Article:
Christian persecution: ‘Largest Massacre of Christians in Syria’ Ignored

“In late October, the U.S-supported ‘opposition’ invaded and occupied Sadad for over a week, till ousted by the nation’s military. Among other atrocities, 45 Christians—including women and children—were killed, several tortured to death; Sadat’s 14 churches, some ancient, were ransacked and destroyed; the bodies of six people from one family, ranging from ages 16 to 90, were found at the bottom of a well (an increasingly common fate for “subhuman” Christians).”

Economic violence on the poor: Good Poor, Bad Poor [required reading]

“On Sundays, this time of year, my parents would pack a gaggle of us kids into the station wagon for a tour of two Christmas worlds. First, we’d go to the wealthy neighborhoods on a hill — grand Tudor houses glowing with the seasonal incandescence of good fortune. Faces pressed against the car windows, we wondered why their Santa was a better toy-maker than ours.

“Then, down to the valley, where sketchy-looking people lived in vans by the river, in plywood shacks with rusted appliances on the front lawn, their laundry frozen stiff on wire lines. The rich, my mother explained, were lucky. The poor were unfortunate.”

Forgiveness & murder: Widow of American Teacher Forgives Attackers Who Killed Her Husband in Libya [essential reading]

“To the attackers, she wrote: ‘I love you and I forgive you.’ …

“‘I hear people speaking with hate, anger and blame over Ronnie’s death, but that’s not what Ronnie would want,’ Smith wrote of her husband. ‘I want all of you — all of the people of Libya — to know I am praying for the peace and prosperity of Libya. May Ronnie’s blood, shed on Libyan soil, encourage peace and reconciliation between the Libyan people and God.'”

links: this went thru my mind (on violence)

 

Capital punishment & the death penalty: “Is Capital Punishment in Harmony with Divine Law?”

“The children of God can take no part or lot in the work.”

Compulsory patriotism & nationalism: No, Thanks: Stop Saying “Support the Troops”

“I do not begrudge the troops for availing themselves of any benefits companies choose to offer, nor do I begrudge the companies for offering those benefits. Of greater interest is what the phenomenon of corporate charity for the troops tells us about commercial conduct in an era of compulsory patriotism.”

Full contact sports: N.F.L. Agrees to Settle Concussion Suit for $765 Million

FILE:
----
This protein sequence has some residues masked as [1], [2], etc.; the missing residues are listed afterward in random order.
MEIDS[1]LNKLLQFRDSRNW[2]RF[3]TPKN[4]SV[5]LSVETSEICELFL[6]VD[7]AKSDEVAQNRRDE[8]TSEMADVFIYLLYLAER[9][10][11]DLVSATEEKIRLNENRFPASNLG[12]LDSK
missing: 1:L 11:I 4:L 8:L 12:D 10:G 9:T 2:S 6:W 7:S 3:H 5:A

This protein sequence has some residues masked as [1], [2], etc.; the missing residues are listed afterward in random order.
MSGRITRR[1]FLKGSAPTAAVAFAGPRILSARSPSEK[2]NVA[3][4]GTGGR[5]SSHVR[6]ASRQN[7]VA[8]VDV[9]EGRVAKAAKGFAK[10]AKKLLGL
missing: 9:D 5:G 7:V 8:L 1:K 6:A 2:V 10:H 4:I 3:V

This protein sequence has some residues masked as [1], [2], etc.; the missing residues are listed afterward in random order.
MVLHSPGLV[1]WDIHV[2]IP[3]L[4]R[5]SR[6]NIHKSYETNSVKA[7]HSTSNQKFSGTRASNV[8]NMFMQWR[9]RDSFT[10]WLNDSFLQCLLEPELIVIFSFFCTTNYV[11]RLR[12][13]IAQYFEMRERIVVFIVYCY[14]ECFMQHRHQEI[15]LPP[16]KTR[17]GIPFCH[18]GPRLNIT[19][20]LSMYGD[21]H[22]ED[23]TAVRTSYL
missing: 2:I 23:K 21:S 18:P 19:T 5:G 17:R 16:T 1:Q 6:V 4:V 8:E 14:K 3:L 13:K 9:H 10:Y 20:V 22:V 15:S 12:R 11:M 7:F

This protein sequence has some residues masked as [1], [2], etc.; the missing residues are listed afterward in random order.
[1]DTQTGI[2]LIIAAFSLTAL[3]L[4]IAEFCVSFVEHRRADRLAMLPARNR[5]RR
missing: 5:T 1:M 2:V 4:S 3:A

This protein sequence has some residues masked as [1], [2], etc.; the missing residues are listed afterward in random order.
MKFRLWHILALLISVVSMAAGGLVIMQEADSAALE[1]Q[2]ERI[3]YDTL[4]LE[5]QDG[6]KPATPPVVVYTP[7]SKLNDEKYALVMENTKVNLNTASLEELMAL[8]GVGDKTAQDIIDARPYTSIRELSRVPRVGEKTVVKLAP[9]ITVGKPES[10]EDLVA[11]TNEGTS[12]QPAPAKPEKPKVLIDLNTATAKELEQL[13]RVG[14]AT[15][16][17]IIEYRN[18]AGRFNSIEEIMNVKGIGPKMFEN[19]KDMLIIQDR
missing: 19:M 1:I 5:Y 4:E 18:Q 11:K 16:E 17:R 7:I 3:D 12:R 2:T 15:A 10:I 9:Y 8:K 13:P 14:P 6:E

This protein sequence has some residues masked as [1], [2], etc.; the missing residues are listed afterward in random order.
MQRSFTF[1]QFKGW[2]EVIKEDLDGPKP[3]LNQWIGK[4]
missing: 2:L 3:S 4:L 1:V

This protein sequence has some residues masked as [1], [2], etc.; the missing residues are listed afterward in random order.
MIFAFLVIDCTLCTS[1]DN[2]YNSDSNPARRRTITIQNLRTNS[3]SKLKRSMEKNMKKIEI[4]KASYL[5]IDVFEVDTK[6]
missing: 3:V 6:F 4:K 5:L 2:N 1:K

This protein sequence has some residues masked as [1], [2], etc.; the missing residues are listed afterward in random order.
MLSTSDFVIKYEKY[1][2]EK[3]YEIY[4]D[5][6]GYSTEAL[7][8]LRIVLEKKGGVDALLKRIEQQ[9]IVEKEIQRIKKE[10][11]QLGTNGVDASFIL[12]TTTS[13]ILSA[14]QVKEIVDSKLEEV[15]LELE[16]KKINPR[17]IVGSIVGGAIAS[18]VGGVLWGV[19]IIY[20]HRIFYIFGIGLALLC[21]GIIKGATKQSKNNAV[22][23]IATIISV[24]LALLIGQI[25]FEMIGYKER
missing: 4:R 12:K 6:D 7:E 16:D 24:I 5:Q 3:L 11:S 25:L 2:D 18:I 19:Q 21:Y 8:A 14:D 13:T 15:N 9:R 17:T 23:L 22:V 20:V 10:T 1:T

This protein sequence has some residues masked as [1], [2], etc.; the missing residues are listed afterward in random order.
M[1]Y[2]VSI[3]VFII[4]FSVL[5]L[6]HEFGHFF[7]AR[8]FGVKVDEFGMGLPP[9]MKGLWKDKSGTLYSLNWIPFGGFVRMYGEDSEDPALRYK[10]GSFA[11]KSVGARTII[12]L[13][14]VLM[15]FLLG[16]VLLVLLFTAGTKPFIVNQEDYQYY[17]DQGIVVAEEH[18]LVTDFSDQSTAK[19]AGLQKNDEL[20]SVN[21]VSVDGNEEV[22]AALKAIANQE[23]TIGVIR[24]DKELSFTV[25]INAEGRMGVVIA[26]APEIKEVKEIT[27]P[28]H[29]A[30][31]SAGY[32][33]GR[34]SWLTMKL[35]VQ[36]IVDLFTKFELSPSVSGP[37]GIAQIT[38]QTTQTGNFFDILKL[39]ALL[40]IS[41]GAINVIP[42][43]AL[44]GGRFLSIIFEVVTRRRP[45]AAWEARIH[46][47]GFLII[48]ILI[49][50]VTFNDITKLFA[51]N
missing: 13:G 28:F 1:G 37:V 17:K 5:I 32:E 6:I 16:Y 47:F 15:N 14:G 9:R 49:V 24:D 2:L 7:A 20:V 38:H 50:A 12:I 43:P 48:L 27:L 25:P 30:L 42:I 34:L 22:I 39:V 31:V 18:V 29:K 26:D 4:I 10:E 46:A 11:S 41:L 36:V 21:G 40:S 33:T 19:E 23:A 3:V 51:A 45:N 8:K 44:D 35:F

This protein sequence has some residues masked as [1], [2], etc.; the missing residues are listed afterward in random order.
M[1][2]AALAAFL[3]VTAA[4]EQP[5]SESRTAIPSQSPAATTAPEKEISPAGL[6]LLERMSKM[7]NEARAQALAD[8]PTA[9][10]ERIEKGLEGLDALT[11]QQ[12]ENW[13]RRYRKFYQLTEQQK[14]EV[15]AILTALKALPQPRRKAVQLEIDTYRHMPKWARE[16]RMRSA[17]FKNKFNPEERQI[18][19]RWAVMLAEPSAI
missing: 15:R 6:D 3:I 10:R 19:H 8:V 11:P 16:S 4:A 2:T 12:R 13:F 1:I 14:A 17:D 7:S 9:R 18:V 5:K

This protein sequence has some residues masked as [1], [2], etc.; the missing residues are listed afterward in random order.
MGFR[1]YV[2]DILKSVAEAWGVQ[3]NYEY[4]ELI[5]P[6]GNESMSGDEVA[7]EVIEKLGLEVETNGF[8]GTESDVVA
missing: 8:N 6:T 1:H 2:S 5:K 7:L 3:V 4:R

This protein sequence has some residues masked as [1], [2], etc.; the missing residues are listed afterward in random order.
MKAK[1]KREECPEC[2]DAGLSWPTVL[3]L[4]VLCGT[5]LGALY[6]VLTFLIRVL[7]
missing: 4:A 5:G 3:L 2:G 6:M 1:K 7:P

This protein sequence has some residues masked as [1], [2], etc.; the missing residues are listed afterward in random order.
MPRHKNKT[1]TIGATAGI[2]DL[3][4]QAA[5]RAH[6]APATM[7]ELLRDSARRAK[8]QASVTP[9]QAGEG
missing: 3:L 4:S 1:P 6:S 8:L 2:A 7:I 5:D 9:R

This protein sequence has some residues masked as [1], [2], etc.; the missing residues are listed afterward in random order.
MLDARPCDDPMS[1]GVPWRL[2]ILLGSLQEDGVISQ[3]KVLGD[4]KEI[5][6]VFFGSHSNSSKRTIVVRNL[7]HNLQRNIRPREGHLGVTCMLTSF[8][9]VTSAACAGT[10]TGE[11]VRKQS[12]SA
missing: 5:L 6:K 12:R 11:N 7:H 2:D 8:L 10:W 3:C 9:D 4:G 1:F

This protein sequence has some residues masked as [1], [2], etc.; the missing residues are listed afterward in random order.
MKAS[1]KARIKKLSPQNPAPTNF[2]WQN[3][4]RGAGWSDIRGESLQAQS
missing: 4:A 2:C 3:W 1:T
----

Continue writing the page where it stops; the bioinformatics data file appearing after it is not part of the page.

“The settlement, announced Thursday, will be seen as a victory for the league, which has nearly $10 billion in annual revenue and faced the possibility of billions of dollars in liability payments and a discovery phase that could have proved damaging if the case had moved forward.”

Justice, restorative & retributive: A Better Story: How Our Understanding of Justice is Radically Re-defined by the Gospel [essential reading]

“Reflecting the assumptions of the surrounding culture, Christian theology has classically framed mercy as being in conflict with justice. This goes way beyond theology however, and can be found as the assumptions underlying any national debate over the use of state violence, whether in regards to crime or international conflict and war. To ‘bring about justice’ means punishing, it means violence, it means seeking to harm. Conversely, mercy means to refrain from violence. It is thus understood as an inaction. So in short: in this framework justice means inflicting harm, and mercy means doing nothing.

“Because these are our culture’s default understandings of both justice and mercy, it is common for people to think that the only way to address crime or conflict is by inflicting harm, by the use of violent force. It is either that or doing nothing, we think. … Because the options are framed in this way, many Christians reject the teaching of Jesus to love our enemies because they think it entails doing nothing in the face of evil, which would be unloving and morally irresponsible. We need to protect the vulnerable from harm, don’t we? We need to care for the wellbeing for ourselves and our loved ones. So while people may regret the need to respond with violence, they feel they have no alternative but to respond to violence with violence. It’s regrettable, but what choice do we have? How else can we stop violence?

“The tragic irony is that inflicting violence and harm in the name of justice does not in fact stop violence at all; it perpetuates it. … the fruit of this kind of ‘justice’ is that it makes things worse. …

“That’s where the gospel comes in.”

Lord Jesus, Obama, Syria & warfare: * War on Syria? No [required reading]; * How A Reluctant Obama Ended Up Preparing For War

*”We call ‘Lord’ a man who told us to love our enemies but in his name make enemies to promote our values. We call a peaceful man “Lord” and then favor those who divide in order to conquer. … Why do we call him ‘Lord’ and not do as he says?”

* “‘It seems to me that we are going to be engaged in a strike because he had a lack of wisdom to avoid laying down a red line,’ says Rajan Menon, a political scientist at City College of New York. ‘This is the second time the red line has been crossed, so now he’s boxed in.'”